The top programming languages
After nearly 30 years of Java, you might expect the language to be showing some signs of wear and tear, but nothing could be further from the truth.
In 2022, developers used almost 500 primary languages to build software on GitHub.
The changes in what languages developers are using underscore key shifts in how software is being built—and what kinds of software are being developed.
- IaC gains with languages like HCL growing most
- Python grows with a 22.5% increase
- PHP slows with declining use in 2022
Top languages used in 2022
TypeScript also held firm in fourth place year-over-year. Notably, PHP dropped from sixth to seventh place in 2022.
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The fastest growing languages
The Hashicorp Configuration Language (HCL) saw significant growth in usage over the past year. This was driven by the growth in the popularity of the Terraform tool and IaC practices to increasingly automate deployments (notably, Go and Shell also saw big increases).
Additionally, Rust saw a more than 50% increase in its community, driven in part by its security and reliability. And Python continued to see gains in its usage across GitHub with a 22.5% year-over-year increase driven, in part, by its utility in data science and machine learning.
Application development continues to lead.
Known for its utility in game development, Lua is used heavily in application domains and game development.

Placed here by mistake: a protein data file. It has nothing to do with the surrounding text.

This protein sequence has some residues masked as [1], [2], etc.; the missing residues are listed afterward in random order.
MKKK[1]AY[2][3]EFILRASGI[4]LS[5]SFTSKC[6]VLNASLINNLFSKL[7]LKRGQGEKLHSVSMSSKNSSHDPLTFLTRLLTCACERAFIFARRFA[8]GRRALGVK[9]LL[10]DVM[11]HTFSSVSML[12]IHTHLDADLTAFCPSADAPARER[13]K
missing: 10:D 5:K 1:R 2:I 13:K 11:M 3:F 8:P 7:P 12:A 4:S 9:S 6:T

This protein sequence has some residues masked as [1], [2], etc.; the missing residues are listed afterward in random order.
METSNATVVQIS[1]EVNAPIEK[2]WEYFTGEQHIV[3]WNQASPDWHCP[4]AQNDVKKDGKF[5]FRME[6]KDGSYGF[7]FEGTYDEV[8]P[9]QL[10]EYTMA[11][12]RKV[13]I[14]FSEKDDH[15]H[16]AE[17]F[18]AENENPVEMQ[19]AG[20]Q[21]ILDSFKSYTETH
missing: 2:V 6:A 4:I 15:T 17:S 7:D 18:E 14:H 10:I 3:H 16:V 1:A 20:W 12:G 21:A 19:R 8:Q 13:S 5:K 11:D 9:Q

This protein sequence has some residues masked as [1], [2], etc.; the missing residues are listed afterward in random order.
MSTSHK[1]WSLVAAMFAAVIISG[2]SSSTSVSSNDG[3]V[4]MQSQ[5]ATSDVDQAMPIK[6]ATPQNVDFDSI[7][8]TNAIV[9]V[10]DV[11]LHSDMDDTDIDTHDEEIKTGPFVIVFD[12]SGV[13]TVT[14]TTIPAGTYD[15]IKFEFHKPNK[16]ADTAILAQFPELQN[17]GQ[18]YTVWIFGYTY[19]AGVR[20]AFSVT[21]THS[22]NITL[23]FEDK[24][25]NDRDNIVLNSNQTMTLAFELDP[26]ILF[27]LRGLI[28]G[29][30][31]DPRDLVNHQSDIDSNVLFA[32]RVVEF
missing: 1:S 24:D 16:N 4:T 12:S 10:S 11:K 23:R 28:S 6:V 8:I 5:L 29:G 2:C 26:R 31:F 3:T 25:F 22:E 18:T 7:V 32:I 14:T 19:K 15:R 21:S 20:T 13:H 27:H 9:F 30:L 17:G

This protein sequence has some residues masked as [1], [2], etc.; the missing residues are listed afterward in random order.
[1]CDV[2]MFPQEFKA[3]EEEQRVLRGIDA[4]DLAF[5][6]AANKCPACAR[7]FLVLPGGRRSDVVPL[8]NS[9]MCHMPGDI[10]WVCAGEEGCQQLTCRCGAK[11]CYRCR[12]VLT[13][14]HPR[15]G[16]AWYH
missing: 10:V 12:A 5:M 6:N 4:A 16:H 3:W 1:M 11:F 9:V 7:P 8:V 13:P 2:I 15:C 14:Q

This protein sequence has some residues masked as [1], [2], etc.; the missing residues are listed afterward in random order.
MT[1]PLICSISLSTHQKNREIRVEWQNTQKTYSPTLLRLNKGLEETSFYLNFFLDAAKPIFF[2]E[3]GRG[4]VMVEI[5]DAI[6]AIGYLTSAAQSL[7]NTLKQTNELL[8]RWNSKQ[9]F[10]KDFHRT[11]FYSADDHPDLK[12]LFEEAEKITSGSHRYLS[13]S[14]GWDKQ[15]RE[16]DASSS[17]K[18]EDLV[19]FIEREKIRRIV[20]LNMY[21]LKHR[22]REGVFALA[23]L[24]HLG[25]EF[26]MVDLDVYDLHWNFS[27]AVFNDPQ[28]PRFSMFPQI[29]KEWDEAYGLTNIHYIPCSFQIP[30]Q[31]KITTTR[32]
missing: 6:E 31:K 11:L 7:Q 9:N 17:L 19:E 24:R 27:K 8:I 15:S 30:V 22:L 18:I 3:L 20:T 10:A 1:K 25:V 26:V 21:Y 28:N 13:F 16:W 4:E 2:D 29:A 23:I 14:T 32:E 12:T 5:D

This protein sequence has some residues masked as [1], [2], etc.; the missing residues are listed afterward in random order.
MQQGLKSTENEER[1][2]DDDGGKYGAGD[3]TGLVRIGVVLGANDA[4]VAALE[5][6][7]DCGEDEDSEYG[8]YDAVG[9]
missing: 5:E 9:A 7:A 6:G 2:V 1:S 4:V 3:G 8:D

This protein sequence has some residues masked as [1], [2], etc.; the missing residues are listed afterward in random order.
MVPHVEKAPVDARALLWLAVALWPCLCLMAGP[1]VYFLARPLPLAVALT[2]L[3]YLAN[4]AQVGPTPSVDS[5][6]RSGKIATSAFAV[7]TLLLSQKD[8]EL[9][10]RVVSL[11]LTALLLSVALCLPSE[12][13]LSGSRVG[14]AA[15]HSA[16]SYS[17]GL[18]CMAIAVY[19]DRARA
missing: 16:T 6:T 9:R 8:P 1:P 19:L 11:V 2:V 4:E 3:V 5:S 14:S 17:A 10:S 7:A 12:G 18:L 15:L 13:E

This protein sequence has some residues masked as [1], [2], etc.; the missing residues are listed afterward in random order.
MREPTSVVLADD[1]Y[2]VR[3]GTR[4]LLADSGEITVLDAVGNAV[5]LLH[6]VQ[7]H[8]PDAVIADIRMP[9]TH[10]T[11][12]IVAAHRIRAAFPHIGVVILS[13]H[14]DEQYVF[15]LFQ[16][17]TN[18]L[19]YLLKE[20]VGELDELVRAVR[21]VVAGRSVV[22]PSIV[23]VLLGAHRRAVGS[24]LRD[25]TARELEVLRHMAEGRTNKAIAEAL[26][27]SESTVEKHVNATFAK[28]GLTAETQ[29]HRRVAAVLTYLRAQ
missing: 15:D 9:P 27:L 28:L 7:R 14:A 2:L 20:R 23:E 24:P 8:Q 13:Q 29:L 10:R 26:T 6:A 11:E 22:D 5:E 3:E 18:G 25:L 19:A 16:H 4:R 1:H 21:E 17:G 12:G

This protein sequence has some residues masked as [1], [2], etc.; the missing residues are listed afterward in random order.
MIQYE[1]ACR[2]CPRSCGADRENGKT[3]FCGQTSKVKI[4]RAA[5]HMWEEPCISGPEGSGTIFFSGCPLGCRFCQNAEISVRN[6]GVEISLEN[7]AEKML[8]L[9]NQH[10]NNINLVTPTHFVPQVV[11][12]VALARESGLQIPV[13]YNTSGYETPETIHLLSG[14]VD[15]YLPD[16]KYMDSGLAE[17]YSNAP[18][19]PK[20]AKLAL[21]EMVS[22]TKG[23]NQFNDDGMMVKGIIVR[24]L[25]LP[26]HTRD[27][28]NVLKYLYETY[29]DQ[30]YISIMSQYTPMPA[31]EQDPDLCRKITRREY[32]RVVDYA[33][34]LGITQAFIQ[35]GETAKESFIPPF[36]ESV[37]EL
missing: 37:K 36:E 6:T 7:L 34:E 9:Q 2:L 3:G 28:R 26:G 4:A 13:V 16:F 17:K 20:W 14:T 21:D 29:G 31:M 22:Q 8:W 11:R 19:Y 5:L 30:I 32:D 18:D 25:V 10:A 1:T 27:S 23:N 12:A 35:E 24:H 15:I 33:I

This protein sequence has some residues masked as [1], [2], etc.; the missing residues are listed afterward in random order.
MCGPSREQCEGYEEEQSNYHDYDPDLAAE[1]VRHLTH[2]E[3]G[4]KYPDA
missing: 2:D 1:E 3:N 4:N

Notably, it’s also used as a simple scripting language in scenarios varying from games to application development to the Internet of Things (IoT).
Python, which is also suited to IoT work, continues to dominate among the top languages year-over-year.
Faster languages popular for scripting and cloud-based work.
Go has been on the scene for more than a decade now and has steadily grown in popularity as a top language choice among developers of projects, like Docker and Kubernetes.
This past year, it saw a sharp increase in use among developers—and that’s likely due to its ease of use and powerful functionalities in the cloud development, scripting spaces, and interoperability (it’s often compared to Python for some good reasons, after all).
Mobile development continues to dominate.
Whether you’re talking about Kotlin and Android or Dart and Flutter, developers are increasingly using programming languages designed to make mobile application development simpler.
This has been a large-scale trend over the past few years, and it isn’t slowing down yet—especially now that Android mobile applications run on Windows 11.
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